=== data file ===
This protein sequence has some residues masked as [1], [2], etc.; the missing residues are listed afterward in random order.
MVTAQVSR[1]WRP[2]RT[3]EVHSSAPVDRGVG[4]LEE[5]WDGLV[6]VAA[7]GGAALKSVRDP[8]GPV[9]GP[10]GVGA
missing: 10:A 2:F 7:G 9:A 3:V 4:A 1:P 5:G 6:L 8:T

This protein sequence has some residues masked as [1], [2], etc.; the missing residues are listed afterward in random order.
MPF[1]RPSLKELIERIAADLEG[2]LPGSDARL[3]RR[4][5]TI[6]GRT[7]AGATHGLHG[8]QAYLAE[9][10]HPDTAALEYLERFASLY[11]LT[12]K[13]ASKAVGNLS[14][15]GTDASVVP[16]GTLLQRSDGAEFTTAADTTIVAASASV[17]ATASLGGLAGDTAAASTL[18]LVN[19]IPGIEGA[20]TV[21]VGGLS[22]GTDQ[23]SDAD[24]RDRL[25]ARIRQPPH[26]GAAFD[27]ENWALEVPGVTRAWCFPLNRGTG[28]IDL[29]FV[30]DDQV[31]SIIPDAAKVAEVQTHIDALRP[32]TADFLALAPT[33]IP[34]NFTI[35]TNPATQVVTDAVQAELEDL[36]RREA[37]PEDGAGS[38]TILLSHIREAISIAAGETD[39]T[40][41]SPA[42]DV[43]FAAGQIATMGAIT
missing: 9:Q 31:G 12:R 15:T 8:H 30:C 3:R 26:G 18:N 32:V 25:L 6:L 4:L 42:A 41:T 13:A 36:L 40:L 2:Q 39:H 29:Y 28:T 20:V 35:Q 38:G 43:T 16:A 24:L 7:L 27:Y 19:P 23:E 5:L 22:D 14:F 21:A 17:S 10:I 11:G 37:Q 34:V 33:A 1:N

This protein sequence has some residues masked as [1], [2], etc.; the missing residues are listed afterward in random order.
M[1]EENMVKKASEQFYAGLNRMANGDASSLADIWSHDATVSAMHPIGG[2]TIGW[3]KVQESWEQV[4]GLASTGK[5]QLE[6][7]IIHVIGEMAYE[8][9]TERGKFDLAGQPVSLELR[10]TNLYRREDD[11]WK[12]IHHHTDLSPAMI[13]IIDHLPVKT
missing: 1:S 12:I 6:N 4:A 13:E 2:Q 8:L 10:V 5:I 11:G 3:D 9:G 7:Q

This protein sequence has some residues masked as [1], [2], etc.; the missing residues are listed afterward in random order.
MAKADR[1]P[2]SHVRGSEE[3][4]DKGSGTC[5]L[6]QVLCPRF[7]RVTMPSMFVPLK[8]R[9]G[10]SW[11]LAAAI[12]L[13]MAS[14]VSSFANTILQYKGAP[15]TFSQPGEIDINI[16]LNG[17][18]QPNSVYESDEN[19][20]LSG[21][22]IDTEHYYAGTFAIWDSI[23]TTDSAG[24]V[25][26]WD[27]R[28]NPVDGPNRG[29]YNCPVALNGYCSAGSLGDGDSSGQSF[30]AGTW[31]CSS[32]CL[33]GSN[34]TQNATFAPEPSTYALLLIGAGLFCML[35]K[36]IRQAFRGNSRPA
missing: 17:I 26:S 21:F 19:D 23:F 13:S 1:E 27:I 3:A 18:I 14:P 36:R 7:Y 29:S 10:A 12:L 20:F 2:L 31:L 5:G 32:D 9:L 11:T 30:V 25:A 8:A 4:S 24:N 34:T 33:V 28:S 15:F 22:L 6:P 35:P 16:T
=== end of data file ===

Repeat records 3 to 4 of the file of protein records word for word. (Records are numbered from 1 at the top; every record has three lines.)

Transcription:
This protein sequence has some residues masked as [1], [2], etc.; the missing residues are listed afterward in random order.
M[1]EENMVKKASEQFYAGLNRMANGDASSLADIWSHDATVSAMHPIGG[2]TIGW[3]KVQESWEQV[4]GLASTGK[5]QLE[6][7]IIHVIGEMAYE[8][9]TERGKFDLAGQPVSLELR[10]TNLYRREDD[11]WK[12]IHHHTDLSPAMI[13]IIDHLPVKT
missing: 1:S 12:I 6:N 4:A 13:E 2:Q 8:L 10:V 5:I 11:G 3:D 9:G 7:Q

This protein sequence has some residues masked as [1], [2], etc.; the missing residues are listed afterward in random order.
MAKADR[1]P[2]SHVRGSEE[3][4]DKGSGTC[5]L[6]QVLCPRF[7]RVTMPSMFVPLK[8]R[9]G[10]SW[11]LAAAI[12]L[13]MAS[14]VSSFANTILQYKGAP[15]TFSQPGEIDINI[16]LNG[17][18]QPNSVYESDEN[19][20]LSG[21][22]IDTEHYYAGTFAIWDSI[23]TTDSAG[24]V[25][26]WD[27]R[28]NPVDGPNRG[29]YNCPVALNGYCSAGSLGDGDSSGQSF[30]AGTW[31]CSS[32]CL[33]GSN[34]TQNATFAPEPSTYALLLIGAGLFCML[35]K[36]IRQAFRGNSRPA
missing: 17:I 26:S 21:F 19:D 23:F 13:S 1:E 27:I 3:A 18:I 14:P 36:R 7:Y 29:S 10:A 12:L 20:F 2:L 31:L 5:G 32:D 9:L 11:T 30:V 25:A 8:A 4:S 24:N 34:T 33:V 28:S 15:F 22:L 6:P 35:P 16:T